Scripting News for 2/20/2007

The Economist has a podcast feed. 

PrioritiesNH tracks political events in NH. 

Doc Searls doesn’t believe in “social media.” 

Reading lists in 2007? 

In late 2005 I was promoting the idea of OPML reading lists.

We added support for them to the NewsRiver aggregator, built into the OPML Editor (which is the latest rev of the UserLand reader, which traces its roots back to My.UserLand in 1999).

Mike Arrington wrote an excellent and simple TechCrunch piece about reading lists.

I’m wondering if other RSS developers have done work with reading lists. If so, I’d like to help users, publishers and authors find out about what they’re doing.

If you have information, or questions, please post a comment here.

Twitter trail 

Yesterday, I was reading a blog post where a guy was talking about how Brent Simmons is a great developer, and pointed to his Twitter log for an example of how he keeps his community of users in his loop.

It immediately made me think of how the team at UserLand worked on Radio 8 at the end of 2001. We had a great outlining tool for keeping each other informed about what we were doing, even though we all worked in different places and many in different time zones, and what made me think of it of course was that Brent was on the team, and how well he used this tool.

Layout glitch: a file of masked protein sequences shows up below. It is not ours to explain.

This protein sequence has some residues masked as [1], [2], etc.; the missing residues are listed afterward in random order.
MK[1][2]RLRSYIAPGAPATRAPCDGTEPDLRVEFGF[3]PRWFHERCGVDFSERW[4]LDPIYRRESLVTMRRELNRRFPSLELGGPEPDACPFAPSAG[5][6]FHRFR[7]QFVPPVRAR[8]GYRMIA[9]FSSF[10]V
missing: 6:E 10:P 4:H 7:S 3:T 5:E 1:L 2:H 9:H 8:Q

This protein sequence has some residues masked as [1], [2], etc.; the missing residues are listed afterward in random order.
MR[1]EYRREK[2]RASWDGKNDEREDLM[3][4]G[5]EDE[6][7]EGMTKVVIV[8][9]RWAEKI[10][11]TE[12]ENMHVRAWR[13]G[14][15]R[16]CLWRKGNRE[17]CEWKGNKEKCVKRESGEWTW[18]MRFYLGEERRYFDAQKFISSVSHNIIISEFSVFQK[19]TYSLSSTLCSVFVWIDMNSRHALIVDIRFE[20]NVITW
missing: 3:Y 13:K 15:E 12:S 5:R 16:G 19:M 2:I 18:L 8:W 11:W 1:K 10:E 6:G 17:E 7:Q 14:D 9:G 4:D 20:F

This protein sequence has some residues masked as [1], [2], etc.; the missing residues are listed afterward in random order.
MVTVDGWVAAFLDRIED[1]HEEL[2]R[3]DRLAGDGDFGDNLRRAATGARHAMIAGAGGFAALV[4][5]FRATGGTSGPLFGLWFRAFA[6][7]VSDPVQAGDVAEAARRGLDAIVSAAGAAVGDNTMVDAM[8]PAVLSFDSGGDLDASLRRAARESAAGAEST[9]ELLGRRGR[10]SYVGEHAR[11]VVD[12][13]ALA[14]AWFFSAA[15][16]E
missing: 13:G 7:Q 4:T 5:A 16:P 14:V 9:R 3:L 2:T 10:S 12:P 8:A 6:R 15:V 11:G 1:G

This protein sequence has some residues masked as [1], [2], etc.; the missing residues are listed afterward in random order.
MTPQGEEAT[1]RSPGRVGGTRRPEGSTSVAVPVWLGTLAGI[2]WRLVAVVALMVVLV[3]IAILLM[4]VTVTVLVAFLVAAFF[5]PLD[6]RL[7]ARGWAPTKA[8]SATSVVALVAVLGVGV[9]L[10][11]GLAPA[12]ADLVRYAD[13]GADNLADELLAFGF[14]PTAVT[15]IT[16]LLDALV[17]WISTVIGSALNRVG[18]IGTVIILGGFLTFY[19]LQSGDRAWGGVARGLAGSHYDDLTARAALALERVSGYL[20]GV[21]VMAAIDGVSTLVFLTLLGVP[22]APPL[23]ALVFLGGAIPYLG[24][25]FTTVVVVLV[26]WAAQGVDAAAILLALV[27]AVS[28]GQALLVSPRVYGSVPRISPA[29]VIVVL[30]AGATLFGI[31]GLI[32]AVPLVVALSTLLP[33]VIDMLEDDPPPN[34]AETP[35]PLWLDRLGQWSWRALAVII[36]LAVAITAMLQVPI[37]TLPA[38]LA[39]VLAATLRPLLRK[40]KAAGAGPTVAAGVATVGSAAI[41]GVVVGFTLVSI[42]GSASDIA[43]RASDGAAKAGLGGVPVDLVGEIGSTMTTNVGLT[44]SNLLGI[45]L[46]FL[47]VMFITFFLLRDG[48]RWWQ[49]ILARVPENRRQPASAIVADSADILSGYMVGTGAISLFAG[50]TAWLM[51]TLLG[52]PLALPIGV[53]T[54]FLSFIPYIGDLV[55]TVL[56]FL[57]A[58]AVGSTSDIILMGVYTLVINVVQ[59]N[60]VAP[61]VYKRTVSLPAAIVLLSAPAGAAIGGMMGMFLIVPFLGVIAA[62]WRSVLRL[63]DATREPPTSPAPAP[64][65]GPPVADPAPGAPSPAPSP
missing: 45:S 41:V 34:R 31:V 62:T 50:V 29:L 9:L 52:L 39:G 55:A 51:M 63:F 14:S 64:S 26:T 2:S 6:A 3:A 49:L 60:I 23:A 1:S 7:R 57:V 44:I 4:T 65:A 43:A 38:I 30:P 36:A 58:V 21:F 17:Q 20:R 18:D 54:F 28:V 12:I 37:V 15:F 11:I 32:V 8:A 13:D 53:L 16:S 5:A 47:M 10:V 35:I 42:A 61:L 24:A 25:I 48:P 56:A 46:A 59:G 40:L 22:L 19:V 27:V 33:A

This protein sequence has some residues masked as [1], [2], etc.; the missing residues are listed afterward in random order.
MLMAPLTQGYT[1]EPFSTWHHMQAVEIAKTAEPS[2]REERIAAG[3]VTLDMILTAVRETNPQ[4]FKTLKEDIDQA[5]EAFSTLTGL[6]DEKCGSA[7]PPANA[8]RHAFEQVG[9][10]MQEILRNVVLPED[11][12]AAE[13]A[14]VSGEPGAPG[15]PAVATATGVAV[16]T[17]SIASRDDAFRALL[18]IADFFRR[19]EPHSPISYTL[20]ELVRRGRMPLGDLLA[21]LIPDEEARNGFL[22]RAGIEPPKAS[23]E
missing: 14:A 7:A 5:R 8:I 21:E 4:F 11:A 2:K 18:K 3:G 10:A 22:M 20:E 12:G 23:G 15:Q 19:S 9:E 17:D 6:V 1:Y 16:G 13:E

Then it occurred to me that Twitter and the outlining tool would probably be nice when used together, which led me to wonder if Twitter had an API, which it turns out it does.

20 responses to this post.

  1. Dave,

    Have a look at
    a) the online service Grazr at (an OPML grazer) and